9 interesting facts from the biggest productivity studies
The science behind staying productive while working remotely
For most people, the motivation to join the gig economy lies in its promise of flexibility and independence. In fact, the 2019 Deloitte Global Millennial Survey shows that while only 6% of millennials and Gen Zs work as freelancers, 50% of them would consider this alternative to full-time employment. Even more, 61% would take gig assignments as a source of added income.
Yet, regardless of the superior work-life balance offered by this type of arrangement, it's important to note that freelancing does come with its downsides. The biggest of them is the uncertainty in terms of job security and income. In fact, all freelancers share a common goal: doing as much high-quality work as possible, in as little time as manageable. In other words, like all other economies, satisfying freelance work depends on productivity.
Fortunately, the world wide web is brimming with advice on how to be more efficient. Most articles will offer similar advice: plan, designate an office space, block out distractions. But while these methods do work great, there's also plenty of scientific research on which you could rely to maximize your output.
So, if you're looking for great productivity tips, take a look at these fascinating facts from the most prominent studies done so far.
Productivity techniques and technology
With work efficiency being as fascinating a topic as it is, it's not at all surprising that there are dozens of different productivity techniques you can try out. What's more, we now have access to technological solutions that could, potentially, cut our work hours in half – as long as we use them in the best way possible.
So what does science say? Is there empirical evidence to show that one way of working is better than another?
Well, there's not one single formula that can be applied to every worker or every job. Nonetheless, there have been some pretty interesting findings on how different strategies can help.
Most studies agree that the best way to work is to balance it with rest
The Pomodoro technique is one of the most popular on-off strategies out there. When used properly, it can increase focus and provide structure. Still, data-based research shows that there's an even better alternative to the prescribed 25 versus 5-minute formula. Apparently, the best ratio seems to be 52:17. This allows enough time to develop and maintain a deep focus, then allows resting and recharging for the next "active sprint."
Working more hours does not show better results. On the contrary
Entrepreneurs and freelancers have a strong tendency towards adopting the hustle culture. But, research has shown that working more could actually lead to a decrease in job satisfaction (which directly influences productivity) and a higher likelihood of making mistakes.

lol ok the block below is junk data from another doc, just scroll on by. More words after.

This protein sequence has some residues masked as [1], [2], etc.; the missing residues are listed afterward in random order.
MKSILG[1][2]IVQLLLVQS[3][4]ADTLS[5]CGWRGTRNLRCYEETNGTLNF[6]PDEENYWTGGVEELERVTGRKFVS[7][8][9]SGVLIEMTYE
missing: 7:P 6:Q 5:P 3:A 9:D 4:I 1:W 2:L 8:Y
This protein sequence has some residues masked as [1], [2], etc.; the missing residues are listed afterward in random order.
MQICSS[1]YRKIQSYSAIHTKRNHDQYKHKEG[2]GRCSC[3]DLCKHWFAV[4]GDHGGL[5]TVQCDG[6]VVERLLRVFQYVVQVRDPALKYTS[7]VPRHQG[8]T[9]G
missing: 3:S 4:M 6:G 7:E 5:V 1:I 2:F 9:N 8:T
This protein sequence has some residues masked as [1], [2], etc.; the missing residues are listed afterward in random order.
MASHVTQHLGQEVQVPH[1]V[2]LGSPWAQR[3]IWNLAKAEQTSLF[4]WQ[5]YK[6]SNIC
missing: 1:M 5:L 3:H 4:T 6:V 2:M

So, instead of reverting to 12-hour workdays, why not limit the time you have available to finish a task. You can do this by adopting a hard-stop time (e.g., promising to leave the office at 5 pm). Alternatively, you can use time management software to schedule both professional and personal commitments. No matter your choice, you'll find that a little bit of pressure can go a long way in helping you stay on track.
Multitasking may shrink the brain
We're all well-aware of the fact that we're spending too much time on our smartphones. A paper published by researchers from the University of Sussex in 2014 shows empirical evidence of the negative consequences of multitasking. Apparently, users who used more than a single multimedia device on a regular basis exhibited a smaller density of gray matter in the anterior cingulate cortex, a part of the brain in charge of cognitive and emotional functions.
So, if you don't have the intrinsic self-control to put down your phone while working, set up time limits, or download a website blocking app to help you focus on a single job at a time.
Distractions hurt efficiency
One of the reasons remote work offers such a boost in productivity is that it eliminates some of the most annoying distractions found in office spaces. These include ringing telephones, conversations, as well as the comings and goings of a large number of people.
Nonetheless, that's not to say that freelancers working from home don't have to deal with distractions. The Coronavirus pandemic (and social-distancing measures) has brought attention to just how difficult it can be to get things done with family members, pets, or children around.
According to science, a single distraction could lead to a 20% decrease in productivity. That's a good reason to invest in a pair of noise-canceling headphones, as well as to turn your smartphone off during work hours.